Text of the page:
Start-up time is impressively fast, capturing the first image in less than 2 seconds despite the distance the lens has to expand out of the slim frame. With a PNY 4GB SDHC card, shot-to-shot time is 3 seconds.
The burst mode captures about 40 images in one go, snapping at a steady speed for just over a minute. That's about 0.7 frames per second at high resolution, which isn't particularly inspiring.There is a high-speed mode, which captured more than 1,100 images in one go, powering on for more than six minutes. Up until roughly the 4-minute mark, the high-speed burst blasted 3.3 frames per second, which is a creditable speed -- but each image is only 2 megapixels. We'd have preferred more of a compromise between speed and image size.
The flash-enabled burst mode is somewhat misleadingly named. We expected the flash to continually cycle as images were captured, but in fact this mode simply fires the flash once, capturing three images.
In compacts this small -- especially those lacking image stabilisation -- noise was always going to be an issue. We found ISO 200 is grainy even in flat patches of colour, while ISO 800 manages to be both horribly speckled by noise and illegibly smeared by noise reduction. ISO 1,600 is just horrendous, but that's par for the course.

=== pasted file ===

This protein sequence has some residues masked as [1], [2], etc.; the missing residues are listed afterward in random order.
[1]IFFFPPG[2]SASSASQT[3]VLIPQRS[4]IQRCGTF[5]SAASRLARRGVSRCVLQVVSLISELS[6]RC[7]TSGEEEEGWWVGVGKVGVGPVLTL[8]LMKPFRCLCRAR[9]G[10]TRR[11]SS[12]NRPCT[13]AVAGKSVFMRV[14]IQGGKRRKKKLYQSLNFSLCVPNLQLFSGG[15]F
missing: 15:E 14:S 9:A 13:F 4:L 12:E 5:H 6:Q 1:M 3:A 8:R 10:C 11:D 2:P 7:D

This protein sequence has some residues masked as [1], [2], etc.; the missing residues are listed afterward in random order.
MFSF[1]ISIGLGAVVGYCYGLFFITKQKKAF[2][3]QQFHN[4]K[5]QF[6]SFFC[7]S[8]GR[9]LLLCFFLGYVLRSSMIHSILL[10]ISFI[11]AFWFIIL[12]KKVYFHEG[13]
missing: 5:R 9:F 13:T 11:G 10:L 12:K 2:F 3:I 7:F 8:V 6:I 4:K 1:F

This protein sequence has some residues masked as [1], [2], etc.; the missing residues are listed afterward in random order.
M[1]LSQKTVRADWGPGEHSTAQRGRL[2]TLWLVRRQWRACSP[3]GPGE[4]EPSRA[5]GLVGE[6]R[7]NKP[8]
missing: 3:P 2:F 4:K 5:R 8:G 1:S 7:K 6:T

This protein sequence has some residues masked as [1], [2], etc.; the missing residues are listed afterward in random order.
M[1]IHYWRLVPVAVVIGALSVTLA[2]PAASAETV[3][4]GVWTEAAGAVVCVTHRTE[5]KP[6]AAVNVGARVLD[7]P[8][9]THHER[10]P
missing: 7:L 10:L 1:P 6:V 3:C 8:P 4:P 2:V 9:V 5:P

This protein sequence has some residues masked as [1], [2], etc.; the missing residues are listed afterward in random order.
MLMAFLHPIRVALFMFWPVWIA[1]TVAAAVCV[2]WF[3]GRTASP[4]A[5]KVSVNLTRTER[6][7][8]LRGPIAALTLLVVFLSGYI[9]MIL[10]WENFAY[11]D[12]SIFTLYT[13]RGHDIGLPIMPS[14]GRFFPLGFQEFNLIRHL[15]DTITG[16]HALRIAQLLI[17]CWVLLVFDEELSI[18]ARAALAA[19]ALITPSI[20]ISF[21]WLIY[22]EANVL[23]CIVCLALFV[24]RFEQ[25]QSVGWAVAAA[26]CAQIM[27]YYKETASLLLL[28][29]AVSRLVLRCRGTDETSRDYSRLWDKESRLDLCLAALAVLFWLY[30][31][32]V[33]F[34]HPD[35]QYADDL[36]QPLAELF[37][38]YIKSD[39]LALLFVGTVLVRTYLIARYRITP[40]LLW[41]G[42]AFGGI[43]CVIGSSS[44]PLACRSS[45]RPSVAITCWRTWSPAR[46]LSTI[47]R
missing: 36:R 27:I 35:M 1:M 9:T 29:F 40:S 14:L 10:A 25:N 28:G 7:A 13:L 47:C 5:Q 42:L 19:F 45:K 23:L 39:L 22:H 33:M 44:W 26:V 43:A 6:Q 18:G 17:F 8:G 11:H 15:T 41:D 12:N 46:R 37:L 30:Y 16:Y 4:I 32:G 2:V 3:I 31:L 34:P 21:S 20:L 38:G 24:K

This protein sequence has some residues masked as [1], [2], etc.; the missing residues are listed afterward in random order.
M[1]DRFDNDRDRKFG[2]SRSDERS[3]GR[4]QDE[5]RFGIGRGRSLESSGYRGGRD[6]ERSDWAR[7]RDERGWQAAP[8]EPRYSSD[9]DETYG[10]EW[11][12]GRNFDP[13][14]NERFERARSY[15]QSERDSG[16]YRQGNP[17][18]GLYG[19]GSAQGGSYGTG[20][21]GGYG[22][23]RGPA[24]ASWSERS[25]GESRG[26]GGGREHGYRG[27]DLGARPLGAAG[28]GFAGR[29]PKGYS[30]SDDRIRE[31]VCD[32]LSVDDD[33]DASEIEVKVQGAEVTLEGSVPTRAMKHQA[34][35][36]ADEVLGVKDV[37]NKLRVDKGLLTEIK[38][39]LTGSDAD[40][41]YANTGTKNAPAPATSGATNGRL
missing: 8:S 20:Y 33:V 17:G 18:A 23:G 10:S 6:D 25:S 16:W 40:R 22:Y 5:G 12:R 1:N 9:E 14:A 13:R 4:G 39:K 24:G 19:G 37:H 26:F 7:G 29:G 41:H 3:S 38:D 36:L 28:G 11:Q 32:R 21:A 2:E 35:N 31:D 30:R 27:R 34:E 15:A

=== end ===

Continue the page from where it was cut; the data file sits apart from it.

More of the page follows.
Interestingly, Casio has included two noise filters. We struggled to see much difference in our test shots; images were still gritty, but to be charitable, the contrast-y red and blue noise looked somewhat toned down. There are also two expanded dynamic range options, but again we couldn't discern much difference to them.
Still, colour is faithful even without these options. Portraits are friendly, and although the lack of image stabilisation means snapshots aren't always as sharp as we'd like, tinkering with the exposure compensation and flash intensity in tandem yielded some good results. Low-light performance is pretty poor because of those noise issues, but the adjustable flash made warm, unbleached low-light images possible.
Call us shallow, but we judged the Casio Exilim EX-S10 on superficial first impressions. We thought that the slender frame and underwhelming specs would add up to another uninspiring point-and-shoot. The giant screen was the first clue that it was more than that, with the video record button, options sidebar and tweakable features showing an admirable attention to detail.
There are other 10-megapixel snappers that boast more features, like the Canon Digital IXUS 950 IS, but it's a full centimetre thicker with a smaller screen. With some tweaking, the Casio proved itself a creditable combination of svelte style and thinking power.
Edited by Jason Jenkins
Additional editing by Shannon Doubleday